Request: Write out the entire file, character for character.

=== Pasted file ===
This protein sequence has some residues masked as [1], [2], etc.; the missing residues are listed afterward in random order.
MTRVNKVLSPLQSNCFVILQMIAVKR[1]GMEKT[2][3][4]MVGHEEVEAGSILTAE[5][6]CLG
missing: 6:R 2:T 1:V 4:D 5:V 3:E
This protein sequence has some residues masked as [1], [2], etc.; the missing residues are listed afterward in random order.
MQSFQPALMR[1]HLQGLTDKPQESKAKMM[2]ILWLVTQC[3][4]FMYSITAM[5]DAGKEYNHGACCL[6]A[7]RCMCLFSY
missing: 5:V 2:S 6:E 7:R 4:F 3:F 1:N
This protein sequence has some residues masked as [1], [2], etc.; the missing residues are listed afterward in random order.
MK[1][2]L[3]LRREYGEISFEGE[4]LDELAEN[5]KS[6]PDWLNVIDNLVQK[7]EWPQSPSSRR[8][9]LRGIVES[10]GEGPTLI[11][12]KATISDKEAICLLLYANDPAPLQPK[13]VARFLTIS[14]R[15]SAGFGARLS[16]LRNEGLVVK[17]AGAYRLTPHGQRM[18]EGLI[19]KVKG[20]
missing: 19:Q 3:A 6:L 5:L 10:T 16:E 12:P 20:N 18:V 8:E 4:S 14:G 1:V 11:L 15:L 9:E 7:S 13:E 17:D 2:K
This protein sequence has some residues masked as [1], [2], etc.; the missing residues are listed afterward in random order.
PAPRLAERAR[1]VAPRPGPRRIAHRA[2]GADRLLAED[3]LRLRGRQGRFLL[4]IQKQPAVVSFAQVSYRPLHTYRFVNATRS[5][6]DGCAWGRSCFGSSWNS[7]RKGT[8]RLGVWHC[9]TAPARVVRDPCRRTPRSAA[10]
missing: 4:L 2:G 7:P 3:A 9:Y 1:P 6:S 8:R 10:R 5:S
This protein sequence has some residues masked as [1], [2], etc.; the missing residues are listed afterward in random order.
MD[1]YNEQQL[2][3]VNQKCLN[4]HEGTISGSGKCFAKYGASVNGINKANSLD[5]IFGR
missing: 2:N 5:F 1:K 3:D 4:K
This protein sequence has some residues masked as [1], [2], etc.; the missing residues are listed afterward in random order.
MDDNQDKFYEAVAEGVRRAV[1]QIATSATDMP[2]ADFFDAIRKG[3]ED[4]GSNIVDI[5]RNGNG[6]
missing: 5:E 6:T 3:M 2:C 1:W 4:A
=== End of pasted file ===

This protein sequence has some residues masked as [1], [2], etc.; the missing residues are listed afterward in random order.
MTRVNKVLSPLQSNCFVILQMIAVKR[1]GMEKT[2][3][4]MVGHEEVEAGSILTAE[5][6]CLG
missing: 6:R 2:T 1:V 4:D 5:V 3:E
This protein sequence has some residues masked as [1], [2], etc.; the missing residues are listed afterward in random order.
MQSFQPALMR[1]HLQGLTDKPQESKAKMM[2]ILWLVTQC[3][4]FMYSITAM[5]DAGKEYNHGACCL[6]A[7]RCMCLFSY
missing: 5:V 2:S 6:E 7:R 4:F 3:F 1:N
This protein sequence has some residues masked as [1], [2], etc.; the missing residues are listed afterward in random order.
MK[1][2]L[3]LRREYGEISFEGE[4]LDELAEN[5]KS[6]PDWLNVIDNLVQK[7]EWPQSPSSRR[8][9]LRGIVES[10]GEGPTLI[11][12]KATISDKEAICLLLYANDPAPLQPK[13]VARFLTIS[14]R[15]SAGFGARLS[16]LRNEGLVVK[17]AGAYRLTPHGQRM[18]EGLI[19]KVKG[20]
missing: 19:Q 3:A 6:L 5:L 10:T 16:E 12:P 20:N 18:V 8:E 4:S 14:G 1:V 11:L 15:L 9:E 7:S 13:E 17:D 2:K
This protein sequence has some residues masked as [1], [2], etc.; the missing residues are listed afterward in random order.
PAPRLAERAR[1]VAPRPGPRRIAHRA[2]GADRLLAED[3]LRLRGRQGRFLL[4]IQKQPAVVSFAQVSYRPLHTYRFVNATRS[5][6]DGCAWGRSCFGSSWNS[7]RKGT[8]RLGVWHC[9]TAPARVVRDPCRRTPRSAA[10]
missing: 4:L 2:G 7:P 3:A 9:Y 1:P 6:S 8:R 10:R 5:S
This protein sequence has some residues masked as [1], [2], etc.; the missing residues are listed afterward in random order.
MD[1]YNEQQL[2][3]VNQKCLN[4]HEGTISGSGKCFAKYGASVNGINKANSLD[5]IFGR
missing: 2:N 5:F 1:K 3:D 4:K
This protein sequence has some residues masked as [1], [2], etc.; the missing residues are listed afterward in random order.
MDDNQDKFYEAVAEGVRRAV[1]QIATSATDMP[2]ADFFDAIRKG[3]ED[4]GSNIVDI[5]RNGNG[6]
missing: 5:E 6:T 3:M 2:C 1:W 4:A